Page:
First open the doors to let the fish out! Leave the battery connected to reduce the possibility of locking up some computers. This is more of a problem on Volkswagen, BMW, and GM vehicles, but we don't want to take any chances. If something electrical is going to be damaged by leaving the battery connected, it has happened already.
Look at how high the water reached on the engine and transmission. The dipsticks and fill cap should seal out any water, otherwise you'd have problems after driving in the rain. Since the car is already drowned, use a garden hose to wash everything you can. Salt water is going to be everywhere and will corrode any exposed electrical wires and terminals, and it will cause rust in the creases and folds of the body's rolled-up sheet metal. Run water everywhere possible inside and under the car, and under the hood. Living in Wisconsin, the road salt capital of the world, we know what salt does to a car but that salt doesn't get inside. Cars actually rust out worse here when they go through car washes regularly during the winter. That water pushes salt into places it normally wouldn't get to, then it sits there and won't wash out when driving in the rain later. My '88 Grand Caravan has never been through a car wash in its life and it has just started to get rusty last year. Most ten-year-old cars have more rust than mine.
Don't try to turn anything on yet. Before we had all these computers, if salt water affected something, it just didn't work right until it was dried or washed out. Today we have many dozens of computers to do things we never needed computers for before. They also provide the toys and gimmicks people demand but the price we pay is their susceptance(?) To outside factors like voltage spikes, corroded connector pins, and salt.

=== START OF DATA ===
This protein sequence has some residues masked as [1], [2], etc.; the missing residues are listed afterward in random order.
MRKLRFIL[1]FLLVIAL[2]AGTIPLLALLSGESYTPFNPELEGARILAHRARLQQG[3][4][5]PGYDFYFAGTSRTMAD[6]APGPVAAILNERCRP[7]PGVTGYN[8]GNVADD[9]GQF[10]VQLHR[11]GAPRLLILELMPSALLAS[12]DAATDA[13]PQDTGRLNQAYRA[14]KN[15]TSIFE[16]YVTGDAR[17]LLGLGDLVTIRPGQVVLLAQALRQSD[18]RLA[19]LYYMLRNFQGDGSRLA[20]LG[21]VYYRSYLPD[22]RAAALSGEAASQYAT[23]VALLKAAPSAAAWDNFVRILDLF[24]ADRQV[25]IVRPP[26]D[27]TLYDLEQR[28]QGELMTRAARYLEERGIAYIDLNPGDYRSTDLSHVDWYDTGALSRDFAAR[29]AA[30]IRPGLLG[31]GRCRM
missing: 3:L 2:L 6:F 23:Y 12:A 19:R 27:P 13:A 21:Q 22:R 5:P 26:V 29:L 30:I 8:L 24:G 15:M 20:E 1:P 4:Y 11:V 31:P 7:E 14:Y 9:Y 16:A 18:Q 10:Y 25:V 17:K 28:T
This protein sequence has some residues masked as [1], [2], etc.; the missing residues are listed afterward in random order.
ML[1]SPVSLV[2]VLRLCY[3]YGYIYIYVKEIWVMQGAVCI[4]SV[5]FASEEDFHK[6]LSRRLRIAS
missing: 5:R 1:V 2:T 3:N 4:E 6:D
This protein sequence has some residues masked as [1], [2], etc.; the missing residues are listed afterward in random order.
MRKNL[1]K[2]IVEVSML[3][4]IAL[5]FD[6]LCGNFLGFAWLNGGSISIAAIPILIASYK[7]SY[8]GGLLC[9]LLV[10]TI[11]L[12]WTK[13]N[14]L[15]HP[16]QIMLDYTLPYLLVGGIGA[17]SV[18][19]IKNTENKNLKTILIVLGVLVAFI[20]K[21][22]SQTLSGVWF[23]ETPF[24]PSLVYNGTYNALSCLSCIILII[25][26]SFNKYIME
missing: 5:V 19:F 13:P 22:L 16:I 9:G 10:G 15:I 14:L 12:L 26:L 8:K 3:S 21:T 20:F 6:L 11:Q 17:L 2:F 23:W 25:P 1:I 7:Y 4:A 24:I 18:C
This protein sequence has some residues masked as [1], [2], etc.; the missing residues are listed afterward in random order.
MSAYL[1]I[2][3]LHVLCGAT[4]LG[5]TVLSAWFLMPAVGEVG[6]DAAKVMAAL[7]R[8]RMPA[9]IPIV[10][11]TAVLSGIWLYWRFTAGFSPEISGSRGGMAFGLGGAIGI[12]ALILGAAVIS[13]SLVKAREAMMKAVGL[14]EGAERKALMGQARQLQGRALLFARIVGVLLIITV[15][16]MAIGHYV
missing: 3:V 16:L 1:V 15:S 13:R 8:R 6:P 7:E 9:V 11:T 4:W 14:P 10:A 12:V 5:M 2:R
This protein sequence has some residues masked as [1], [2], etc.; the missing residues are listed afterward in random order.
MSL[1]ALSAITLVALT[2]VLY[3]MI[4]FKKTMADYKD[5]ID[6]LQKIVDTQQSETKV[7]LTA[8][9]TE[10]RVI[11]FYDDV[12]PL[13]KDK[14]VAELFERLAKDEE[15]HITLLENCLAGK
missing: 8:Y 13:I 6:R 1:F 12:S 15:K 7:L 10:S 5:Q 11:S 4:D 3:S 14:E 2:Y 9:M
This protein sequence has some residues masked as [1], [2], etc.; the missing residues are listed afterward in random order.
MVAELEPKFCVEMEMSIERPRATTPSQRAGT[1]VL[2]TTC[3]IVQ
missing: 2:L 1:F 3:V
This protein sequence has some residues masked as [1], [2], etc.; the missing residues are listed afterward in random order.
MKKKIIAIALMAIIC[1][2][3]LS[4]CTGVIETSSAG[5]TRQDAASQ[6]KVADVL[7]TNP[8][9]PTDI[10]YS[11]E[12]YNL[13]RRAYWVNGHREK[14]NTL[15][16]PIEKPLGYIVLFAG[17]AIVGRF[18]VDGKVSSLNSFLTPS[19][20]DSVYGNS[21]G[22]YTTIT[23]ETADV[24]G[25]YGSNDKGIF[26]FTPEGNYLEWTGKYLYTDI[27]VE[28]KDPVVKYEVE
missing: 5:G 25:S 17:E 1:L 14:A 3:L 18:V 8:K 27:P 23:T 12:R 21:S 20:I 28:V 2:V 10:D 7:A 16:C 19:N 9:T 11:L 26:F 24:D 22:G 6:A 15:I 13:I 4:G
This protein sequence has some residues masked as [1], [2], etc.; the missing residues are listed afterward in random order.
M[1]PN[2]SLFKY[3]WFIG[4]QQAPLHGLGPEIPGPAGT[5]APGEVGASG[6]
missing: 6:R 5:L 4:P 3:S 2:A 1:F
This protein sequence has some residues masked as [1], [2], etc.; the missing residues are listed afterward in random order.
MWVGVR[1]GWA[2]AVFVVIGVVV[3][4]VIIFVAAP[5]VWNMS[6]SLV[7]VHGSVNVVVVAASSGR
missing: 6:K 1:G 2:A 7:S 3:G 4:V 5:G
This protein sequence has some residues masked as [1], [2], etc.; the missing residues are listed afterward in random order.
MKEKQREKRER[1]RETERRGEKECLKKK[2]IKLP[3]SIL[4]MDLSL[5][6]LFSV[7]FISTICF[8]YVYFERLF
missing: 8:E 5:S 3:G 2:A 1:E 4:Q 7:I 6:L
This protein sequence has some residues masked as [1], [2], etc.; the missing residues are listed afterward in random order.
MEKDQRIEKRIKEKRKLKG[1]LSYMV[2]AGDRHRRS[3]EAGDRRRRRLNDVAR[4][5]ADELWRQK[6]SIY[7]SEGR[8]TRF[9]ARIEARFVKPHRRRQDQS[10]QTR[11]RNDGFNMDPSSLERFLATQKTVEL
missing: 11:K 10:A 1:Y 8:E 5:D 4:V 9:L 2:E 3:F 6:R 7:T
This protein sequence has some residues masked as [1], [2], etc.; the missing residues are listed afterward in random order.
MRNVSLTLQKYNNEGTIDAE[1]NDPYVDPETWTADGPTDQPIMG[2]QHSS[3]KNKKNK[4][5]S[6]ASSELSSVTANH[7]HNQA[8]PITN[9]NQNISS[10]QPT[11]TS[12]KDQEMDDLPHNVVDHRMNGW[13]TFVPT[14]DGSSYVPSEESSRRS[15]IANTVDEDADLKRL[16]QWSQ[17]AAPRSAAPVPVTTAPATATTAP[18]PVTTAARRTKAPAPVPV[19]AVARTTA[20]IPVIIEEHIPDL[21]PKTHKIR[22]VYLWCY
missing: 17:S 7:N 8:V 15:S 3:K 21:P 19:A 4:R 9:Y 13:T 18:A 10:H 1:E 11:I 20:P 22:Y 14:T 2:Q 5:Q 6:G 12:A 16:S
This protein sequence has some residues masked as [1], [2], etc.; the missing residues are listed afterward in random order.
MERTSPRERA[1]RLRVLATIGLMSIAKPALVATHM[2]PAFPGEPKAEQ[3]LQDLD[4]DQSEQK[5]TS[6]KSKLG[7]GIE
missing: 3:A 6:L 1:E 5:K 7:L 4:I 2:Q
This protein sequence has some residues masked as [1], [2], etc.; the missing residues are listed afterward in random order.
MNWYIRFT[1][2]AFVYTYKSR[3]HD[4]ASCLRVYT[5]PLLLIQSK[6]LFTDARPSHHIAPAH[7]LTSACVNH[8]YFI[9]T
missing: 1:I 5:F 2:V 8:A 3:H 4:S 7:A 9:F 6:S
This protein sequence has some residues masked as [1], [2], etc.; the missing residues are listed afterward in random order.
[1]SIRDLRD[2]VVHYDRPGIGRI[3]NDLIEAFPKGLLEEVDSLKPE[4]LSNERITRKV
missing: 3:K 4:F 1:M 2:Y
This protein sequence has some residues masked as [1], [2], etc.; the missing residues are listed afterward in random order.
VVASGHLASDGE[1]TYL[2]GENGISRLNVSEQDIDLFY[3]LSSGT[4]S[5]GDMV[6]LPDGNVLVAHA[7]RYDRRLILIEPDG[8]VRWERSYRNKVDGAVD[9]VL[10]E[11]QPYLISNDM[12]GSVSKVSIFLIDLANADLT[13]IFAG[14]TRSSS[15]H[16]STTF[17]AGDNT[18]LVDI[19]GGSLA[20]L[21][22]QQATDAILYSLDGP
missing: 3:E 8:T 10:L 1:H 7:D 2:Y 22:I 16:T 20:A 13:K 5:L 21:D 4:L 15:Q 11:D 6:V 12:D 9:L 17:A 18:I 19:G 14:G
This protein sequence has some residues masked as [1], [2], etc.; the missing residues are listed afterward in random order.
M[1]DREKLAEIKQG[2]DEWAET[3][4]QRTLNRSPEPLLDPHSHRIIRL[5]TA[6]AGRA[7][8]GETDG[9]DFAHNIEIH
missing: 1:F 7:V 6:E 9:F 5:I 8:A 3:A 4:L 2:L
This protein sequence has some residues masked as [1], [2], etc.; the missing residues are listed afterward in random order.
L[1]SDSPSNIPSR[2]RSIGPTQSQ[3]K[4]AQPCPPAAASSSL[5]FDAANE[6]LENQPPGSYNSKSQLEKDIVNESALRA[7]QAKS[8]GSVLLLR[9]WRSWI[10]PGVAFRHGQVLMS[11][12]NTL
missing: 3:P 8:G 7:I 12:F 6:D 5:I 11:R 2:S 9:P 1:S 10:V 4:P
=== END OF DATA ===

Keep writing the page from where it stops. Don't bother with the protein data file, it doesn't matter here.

Run a lot of water on the seat cushions, carpeting, and inside the doors. You'll usually see a white film on dry parts when salt is still there. You can pull the rubber strip away from the door glass to get the water in, and temporarily plug the drain holes on the bottom so the water will build up high enough to dissolve the salt and wash it away. Open the drains to let the bad stuff run out, then do that a few more times.
All electrical connectors under the hood use "weatherpack" connectors that have rubber seals where the wires go in. Those terminals should be okay but days after the car is running, consider unplugging them and washing them with electrical contact cleaner, then allowing them to dry a few minutes. To avoid setting diagnostic fault codes or causing other problems, never turn on the ignition switch while any connector is disconnected. It won't hurt to run some water through the generator too, ("alternator" in Chrysler terminology). Also rinse the radiator and the air conditioning condenser in front of it. And the radiator fan motor. And the starter motor. All of those things can be expected to get wet in normal driving conditions but we don't want salt in them.
Run water on both sides of the trunk. There will be rubber plugs under the trim mat that can be pulled out to let the water run out. Even if the trunk seal held, there are drain holes right behind both rear wheels, and water will have entered through them.
If the battery is good it should last at least two weeks to keep the many computer memory circuits alive. After that you may need to connect a small trickle charger to keep it charged up. By that time it should be dry enough that a strong battery won't cause other damage. If the battery is already dead, just leave it sit for now. Charging it up at this point can only possibly cause problems, but for sure it won't solve anything that won't be solved by waiting another few days or weeks.
Very sorry to see what you guys went through but I find it interesting how differently everyone is reacting compared to after Katrina. We haven't seen many news stories showing people whining and sniveling that the government didn't do enough to babysit them. What we're seeing is people picking up and getting busy. Most of us here have the same attitude. Kudos to you.
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Friday, November 2nd, 2012 AT 12:23 AM